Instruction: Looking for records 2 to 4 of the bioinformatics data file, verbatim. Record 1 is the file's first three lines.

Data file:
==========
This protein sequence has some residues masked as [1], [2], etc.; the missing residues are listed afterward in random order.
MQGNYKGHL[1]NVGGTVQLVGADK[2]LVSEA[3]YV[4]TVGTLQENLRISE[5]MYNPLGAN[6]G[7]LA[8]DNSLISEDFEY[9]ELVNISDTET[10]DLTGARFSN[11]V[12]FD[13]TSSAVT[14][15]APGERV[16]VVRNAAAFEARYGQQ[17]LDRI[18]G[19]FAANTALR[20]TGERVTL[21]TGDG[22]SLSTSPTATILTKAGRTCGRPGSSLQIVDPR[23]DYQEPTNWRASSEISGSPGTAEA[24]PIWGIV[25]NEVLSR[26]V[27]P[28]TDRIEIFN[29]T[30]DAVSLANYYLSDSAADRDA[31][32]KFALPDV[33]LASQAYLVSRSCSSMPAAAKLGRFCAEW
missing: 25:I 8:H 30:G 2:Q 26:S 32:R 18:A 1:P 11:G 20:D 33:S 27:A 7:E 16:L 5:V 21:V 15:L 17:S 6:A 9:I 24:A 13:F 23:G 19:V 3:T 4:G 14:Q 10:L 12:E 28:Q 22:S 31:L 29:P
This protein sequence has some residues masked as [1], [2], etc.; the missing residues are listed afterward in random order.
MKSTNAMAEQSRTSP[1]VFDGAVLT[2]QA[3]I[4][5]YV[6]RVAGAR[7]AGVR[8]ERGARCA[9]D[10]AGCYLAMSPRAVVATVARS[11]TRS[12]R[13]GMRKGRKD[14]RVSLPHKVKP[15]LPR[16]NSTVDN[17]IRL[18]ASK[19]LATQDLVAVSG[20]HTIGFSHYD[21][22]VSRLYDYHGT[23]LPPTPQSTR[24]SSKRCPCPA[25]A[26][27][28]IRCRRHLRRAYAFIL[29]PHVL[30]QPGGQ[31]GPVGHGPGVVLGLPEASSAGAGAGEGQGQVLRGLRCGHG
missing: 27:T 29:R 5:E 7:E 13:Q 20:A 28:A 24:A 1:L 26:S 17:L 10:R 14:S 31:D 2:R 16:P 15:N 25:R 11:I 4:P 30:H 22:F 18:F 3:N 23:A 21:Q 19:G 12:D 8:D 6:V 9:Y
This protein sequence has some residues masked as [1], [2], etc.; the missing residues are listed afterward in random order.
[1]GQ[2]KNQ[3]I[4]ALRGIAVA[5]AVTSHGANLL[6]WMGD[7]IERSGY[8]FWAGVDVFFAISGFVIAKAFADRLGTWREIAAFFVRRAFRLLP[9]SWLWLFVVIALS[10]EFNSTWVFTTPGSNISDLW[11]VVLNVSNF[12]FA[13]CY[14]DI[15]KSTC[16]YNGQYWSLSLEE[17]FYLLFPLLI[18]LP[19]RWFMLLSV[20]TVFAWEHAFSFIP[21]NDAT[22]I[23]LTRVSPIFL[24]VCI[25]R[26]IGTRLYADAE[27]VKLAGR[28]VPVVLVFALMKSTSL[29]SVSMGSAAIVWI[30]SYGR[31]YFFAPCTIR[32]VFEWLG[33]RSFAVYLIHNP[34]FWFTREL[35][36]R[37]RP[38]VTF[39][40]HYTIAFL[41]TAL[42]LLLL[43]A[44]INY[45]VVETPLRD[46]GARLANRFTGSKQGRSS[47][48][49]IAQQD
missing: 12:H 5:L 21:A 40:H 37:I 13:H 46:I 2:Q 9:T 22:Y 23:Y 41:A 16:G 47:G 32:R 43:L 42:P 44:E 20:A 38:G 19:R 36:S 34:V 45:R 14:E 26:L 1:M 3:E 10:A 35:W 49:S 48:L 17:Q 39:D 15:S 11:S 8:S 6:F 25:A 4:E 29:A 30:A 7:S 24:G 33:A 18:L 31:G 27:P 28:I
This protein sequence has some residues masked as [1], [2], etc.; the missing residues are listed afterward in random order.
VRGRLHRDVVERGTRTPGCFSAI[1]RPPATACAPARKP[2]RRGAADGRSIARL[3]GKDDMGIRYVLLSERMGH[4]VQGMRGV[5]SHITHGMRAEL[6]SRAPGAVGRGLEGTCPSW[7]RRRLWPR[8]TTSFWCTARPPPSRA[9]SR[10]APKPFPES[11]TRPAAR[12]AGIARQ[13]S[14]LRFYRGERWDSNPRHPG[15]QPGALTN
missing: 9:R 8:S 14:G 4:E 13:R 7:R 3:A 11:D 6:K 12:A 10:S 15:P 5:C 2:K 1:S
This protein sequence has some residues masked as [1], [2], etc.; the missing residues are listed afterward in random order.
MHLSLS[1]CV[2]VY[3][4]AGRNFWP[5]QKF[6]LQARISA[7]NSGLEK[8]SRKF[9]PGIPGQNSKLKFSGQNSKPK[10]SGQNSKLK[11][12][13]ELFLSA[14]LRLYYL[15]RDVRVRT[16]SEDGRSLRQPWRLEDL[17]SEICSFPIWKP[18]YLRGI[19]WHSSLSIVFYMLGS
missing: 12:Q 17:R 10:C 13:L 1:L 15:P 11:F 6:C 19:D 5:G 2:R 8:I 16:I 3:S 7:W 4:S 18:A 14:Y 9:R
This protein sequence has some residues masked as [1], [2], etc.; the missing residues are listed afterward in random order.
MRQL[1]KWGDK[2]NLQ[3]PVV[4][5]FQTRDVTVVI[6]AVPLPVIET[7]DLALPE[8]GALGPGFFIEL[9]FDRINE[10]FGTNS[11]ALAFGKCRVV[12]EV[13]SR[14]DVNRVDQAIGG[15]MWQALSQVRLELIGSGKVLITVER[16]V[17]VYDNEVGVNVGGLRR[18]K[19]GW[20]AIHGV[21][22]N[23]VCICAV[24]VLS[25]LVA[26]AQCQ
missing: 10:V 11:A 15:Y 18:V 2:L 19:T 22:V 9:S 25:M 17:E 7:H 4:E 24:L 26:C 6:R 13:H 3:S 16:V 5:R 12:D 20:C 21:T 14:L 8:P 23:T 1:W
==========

This protein sequence has some residues masked as [1], [2], etc.; the missing residues are listed afterward in random order.
MKSTNAMAEQSRTSP[1]VFDGAVLT[2]QA[3]I[4][5]YV[6]RVAGAR[7]AGVR[8]ERGARCA[9]D[10]AGCYLAMSPRAVVATVARS[11]TRS[12]R[13]GMRKGRKD[14]RVSLPHKVKP[15]LPR[16]NSTVDN[17]IRL[18]ASK[19]LATQDLVAVSG[20]HTIGFSHYD[21][22]VSRLYDYHGT[23]LPPTPQSTR[24]SSKRCPCPA[25]A[26][27][28]IRCRRHLRRAYAFIL[29]PHVL[30]QPGGQ[31]GPVGHGPGVVLGLPEASSAGAGAGEGQGQVLRGLRCGHG
missing: 27:T 29:R 5:E 7:E 13:Q 20:A 28:A 24:A 1:L 26:S 17:L 10:R 14:S 31:D 2:R 16:P 15:N 25:R 11:I 4:P 30:H 22:F 18:F 3:N 23:A 21:Q 19:G 12:D 8:D 6:V 9:Y
This protein sequence has some residues masked as [1], [2], etc.; the missing residues are listed afterward in random order.
[1]GQ[2]KNQ[3]I[4]ALRGIAVA[5]AVTSHGANLL[6]WMGD[7]IERSGY[8]FWAGVDVFFAISGFVIAKAFADRLGTWREIAAFFVRRAFRLLP[9]SWLWLFVVIALS[10]EFNSTWVFTTPGSNISDLW[11]VVLNVSNF[12]FA[13]CY[14]DI[15]KSTC[16]YNGQYWSLSLEE[17]FYLLFPLLI[18]LP[19]RWFMLLSV[20]TVFAWEHAFSFIP[21]NDAT[22]I[23]LTRVSPIFL[24]VCI[25]R[26]IGTRLYADAE[27]VKLAGR[28]VPVVLVFALMKSTSL[29]SVSMGSAAIVWI[30]SYGR[31]YFFAPCTIR[32]VFEWLG[33]RSFAVYLIHNP[34]FWFTREL[35][36]R[37]RP[38]VTF[39][40]HYTIAFL[41]TAL[42]LLLL[43]A[44]INY[45]VVETPLRD[46]GARLANRFTGSKQGRSS[47][48][49]IAQQD
missing: 12:H 5:L 21:A 40:H 37:I 13:H 46:I 2:Q 9:T 22:Y 23:Y 41:A 16:G 47:G 32:R 43:L 42:P 44:E 20:A 38:G 19:R 36:S 34:V 45:R 14:E 26:L 1:M 3:E 10:A 35:W 49:S 48:L 17:Q 39:D 15:S 11:S 8:S 6:F 25:A 4:E 29:A 30:A 7:S 24:G 33:A 18:L 31:G 27:P 28:I
This protein sequence has some residues masked as [1], [2], etc.; the missing residues are listed afterward in random order.
VRGRLHRDVVERGTRTPGCFSAI[1]RPPATACAPARKP[2]RRGAADGRSIARL[3]GKDDMGIRYVLLSERMGH[4]VQGMRGV[5]SHITHGMRAEL[6]SRAPGAVGRGLEGTCPSW[7]RRRLWPR[8]TTSFWCTARPPPSRA[9]SR[10]APKPFPES[11]TRPAAR[12]AGIARQ[13]S[14]LRFYRGERWDSNPRHPG[15]QPGALTN
missing: 9:R 8:S 14:G 4:E 13:R 7:R 3:A 11:D 6:K 12:A 10:S 15:P 5:C 2:K 1:S